Patrick Dougherty

Patrick Dougherty combines his carpentry skills with his love of nature to make fantastical, massive sculptures out of willow saplings and branches. He is currently working on an installation at the Brooklyn Botanic Garden as part of the institution's centennial celebration. I have been watching the work in progress over the last week. The first section of the installation is done today, and there are a few more to follow. I love the beautiful curving lines of the bent willows, so intricately woven and slightly out-of-this-world looking. Perhaps it is this Alice-in-Wonderland aspect of his work that I find most appealing.


A soft muted morning

Patrick Dougherty's work in progress
Calycanthus floridus
Euphorbia marginata
Agastache rupestris and Gomphrena globosa

Lagerstroemia indica

The Cranford Rose Garden

Rose Abraham Darby
The Brooklyn Botanic Garden at 7:15 AM

I spent a soft muted morning at the Brooklyn Botanic Garden wandering around among the trees and flowers all by myself. These stolen moments of just looking at flora and greenery have always made me very happy. I thought about the primordial need we all have for some contact with nature, which led me to think about James Hitchmough's work in developing new planting designs for the urban environment based on ecological science. As a professor of Horticultural Ecology at the University of Sheffield, Hitchmough makes the overarching connections between horticulture, ecology, and culture. As he states on his website, "until the late c.19th beautiful examples of semi-natural meadows, steppe and prairie were relatively common in many parts of the temperate world, but have mostly now been eliminated by agricultural intensification and urban development...Most urban people have no actual or even cultural memory of this vegetation other than as a photographic image in 'nature' calendars." Using his horticultural knowledge of plant communities from all around the world and combining it with sociological and psychological research, Hitchmough aims to create new and sustainable plant communities for the urban environment. He's done some amazing urban meadows in the industrial city of Sheffield. What distinguishes his work from most ecologists is his commitment to the human context. "I am interested in the human culture I live in, where context is important." I think the landscape of our cities are changing, and thanks to people like Hitchmough, the future looks bright.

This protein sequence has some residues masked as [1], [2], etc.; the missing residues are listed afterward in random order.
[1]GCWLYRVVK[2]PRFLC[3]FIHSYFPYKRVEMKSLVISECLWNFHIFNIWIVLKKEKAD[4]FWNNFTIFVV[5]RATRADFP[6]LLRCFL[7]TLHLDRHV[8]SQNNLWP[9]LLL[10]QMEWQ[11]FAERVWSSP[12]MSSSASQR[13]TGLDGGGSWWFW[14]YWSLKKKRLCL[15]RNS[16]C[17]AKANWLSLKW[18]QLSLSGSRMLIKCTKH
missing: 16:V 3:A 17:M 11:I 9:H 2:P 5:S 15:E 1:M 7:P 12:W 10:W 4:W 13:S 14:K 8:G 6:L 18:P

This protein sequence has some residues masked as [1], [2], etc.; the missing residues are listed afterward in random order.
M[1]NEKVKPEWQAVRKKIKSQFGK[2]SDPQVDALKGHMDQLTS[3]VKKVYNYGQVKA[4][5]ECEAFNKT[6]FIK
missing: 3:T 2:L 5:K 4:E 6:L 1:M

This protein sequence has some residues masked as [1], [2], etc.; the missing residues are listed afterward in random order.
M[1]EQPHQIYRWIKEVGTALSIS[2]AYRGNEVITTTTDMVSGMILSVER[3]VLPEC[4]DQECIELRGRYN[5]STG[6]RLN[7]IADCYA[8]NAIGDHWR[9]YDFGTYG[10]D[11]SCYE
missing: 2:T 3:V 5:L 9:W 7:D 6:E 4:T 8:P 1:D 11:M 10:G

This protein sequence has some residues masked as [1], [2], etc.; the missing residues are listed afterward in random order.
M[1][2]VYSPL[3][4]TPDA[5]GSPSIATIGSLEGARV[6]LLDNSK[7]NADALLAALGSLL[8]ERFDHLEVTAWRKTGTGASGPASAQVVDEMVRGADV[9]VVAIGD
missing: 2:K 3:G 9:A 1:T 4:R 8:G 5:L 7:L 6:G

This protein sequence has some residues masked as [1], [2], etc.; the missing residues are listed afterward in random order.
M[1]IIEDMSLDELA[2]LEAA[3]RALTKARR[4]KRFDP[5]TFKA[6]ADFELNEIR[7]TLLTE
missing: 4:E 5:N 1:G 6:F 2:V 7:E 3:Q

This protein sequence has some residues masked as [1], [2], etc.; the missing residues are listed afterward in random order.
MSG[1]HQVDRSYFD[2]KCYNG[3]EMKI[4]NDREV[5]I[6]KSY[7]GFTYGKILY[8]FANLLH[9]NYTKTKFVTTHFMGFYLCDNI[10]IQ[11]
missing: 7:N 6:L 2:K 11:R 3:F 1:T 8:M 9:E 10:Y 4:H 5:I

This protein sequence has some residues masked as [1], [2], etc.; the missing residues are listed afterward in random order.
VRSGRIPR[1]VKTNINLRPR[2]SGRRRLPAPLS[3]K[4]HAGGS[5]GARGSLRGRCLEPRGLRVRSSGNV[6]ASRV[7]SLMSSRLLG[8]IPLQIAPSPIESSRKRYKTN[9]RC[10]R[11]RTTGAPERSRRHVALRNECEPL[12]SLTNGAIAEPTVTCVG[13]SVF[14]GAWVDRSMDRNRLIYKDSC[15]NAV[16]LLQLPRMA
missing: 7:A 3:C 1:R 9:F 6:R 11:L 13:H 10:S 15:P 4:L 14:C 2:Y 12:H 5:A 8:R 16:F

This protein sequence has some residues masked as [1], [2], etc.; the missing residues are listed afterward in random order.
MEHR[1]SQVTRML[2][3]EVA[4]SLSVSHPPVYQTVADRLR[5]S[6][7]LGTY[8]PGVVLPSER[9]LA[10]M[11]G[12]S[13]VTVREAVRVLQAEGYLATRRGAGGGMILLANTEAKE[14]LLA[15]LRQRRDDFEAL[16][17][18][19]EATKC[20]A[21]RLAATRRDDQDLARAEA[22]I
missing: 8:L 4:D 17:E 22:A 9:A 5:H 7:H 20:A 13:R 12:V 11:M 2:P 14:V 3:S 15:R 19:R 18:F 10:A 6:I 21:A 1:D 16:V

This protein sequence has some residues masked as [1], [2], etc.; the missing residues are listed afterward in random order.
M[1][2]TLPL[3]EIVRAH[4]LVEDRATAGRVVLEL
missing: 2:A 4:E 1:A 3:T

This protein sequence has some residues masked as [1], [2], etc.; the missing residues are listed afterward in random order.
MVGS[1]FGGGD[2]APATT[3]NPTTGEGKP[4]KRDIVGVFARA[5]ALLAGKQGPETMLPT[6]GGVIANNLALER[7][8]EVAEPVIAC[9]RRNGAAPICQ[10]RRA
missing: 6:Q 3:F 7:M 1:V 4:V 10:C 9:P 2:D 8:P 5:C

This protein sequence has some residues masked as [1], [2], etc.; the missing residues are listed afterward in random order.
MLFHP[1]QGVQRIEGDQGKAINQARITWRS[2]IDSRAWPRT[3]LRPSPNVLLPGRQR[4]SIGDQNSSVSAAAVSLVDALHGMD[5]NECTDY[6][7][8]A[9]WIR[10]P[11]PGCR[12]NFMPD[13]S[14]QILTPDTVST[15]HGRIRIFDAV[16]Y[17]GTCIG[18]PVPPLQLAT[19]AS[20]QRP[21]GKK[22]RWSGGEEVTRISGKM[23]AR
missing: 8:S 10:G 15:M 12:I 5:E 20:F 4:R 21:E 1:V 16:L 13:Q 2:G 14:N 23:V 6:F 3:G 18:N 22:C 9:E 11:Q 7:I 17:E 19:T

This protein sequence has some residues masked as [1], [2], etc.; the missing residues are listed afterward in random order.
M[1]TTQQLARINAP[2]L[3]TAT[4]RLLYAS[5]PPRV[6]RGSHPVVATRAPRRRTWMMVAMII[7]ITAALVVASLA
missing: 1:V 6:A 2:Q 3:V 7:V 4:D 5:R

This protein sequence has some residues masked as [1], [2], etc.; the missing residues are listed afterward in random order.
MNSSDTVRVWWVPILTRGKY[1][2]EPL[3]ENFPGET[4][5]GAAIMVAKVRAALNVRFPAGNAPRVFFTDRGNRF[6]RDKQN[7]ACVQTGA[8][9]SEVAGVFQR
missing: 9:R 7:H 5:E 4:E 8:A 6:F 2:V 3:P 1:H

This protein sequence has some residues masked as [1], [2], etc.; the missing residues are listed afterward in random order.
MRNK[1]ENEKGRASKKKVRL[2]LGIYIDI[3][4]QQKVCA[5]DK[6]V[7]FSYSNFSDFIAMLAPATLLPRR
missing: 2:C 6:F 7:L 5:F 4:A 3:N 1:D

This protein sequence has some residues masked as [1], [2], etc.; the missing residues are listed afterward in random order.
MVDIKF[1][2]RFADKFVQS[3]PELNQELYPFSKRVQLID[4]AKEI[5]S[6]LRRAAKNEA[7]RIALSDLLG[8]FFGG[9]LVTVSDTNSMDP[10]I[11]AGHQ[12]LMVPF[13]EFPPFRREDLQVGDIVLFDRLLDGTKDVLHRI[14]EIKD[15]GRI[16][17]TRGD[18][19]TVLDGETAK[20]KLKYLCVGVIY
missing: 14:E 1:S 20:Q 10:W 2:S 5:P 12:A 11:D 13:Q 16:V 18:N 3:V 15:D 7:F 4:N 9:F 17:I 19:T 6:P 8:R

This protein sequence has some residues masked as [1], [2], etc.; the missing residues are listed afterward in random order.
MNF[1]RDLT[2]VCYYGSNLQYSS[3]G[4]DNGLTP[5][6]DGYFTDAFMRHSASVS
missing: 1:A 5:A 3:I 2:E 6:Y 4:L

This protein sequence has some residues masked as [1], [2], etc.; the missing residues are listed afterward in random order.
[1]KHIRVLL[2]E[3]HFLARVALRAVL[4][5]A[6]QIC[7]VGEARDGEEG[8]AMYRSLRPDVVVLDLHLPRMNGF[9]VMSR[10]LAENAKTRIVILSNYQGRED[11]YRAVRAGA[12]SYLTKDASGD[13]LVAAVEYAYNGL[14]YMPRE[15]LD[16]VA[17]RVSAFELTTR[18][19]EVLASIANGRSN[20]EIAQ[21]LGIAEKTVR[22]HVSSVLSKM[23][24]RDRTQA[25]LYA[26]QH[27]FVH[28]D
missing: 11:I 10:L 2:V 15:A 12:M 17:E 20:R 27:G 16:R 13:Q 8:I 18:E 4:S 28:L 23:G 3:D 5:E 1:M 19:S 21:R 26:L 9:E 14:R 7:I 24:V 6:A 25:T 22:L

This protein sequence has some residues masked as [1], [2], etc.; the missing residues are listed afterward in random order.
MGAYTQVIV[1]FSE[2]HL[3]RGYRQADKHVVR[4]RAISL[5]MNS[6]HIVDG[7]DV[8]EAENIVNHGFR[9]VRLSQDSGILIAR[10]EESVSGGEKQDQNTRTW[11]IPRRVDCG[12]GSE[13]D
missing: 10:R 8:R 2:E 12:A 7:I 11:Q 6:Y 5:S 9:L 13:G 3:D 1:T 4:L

Luminous Colors

Jacques Henri Lartigue, Me and my friends in the Auvergne, 1913

Kiyoshi Sakamoto, Swimming Lessons, Japan, 1927
Franklin Prince Knott, Woman outside the South Pueblo, Taos, New Mexico, ca. 1914
Jules Gervais-Courtellemont, Portrait of Young Spanish Woman, ca 1914

I have always loved the colors of autochromes, the first color process developed in 1903 by the Lumière brothers. Potato starch mixed with color dyes was used on glass plates to yield grainy, positive color images that resemble exquisite pointilist paintings. It was a difficult process. Sensitized plates had to be used within weeks. The emulsion was slow, necessitating long exposures. Yet it was championed by the most prominent photographers of the day. Alvin Langdon Coburn claimed "It's the greatest thing that ever happened to photography."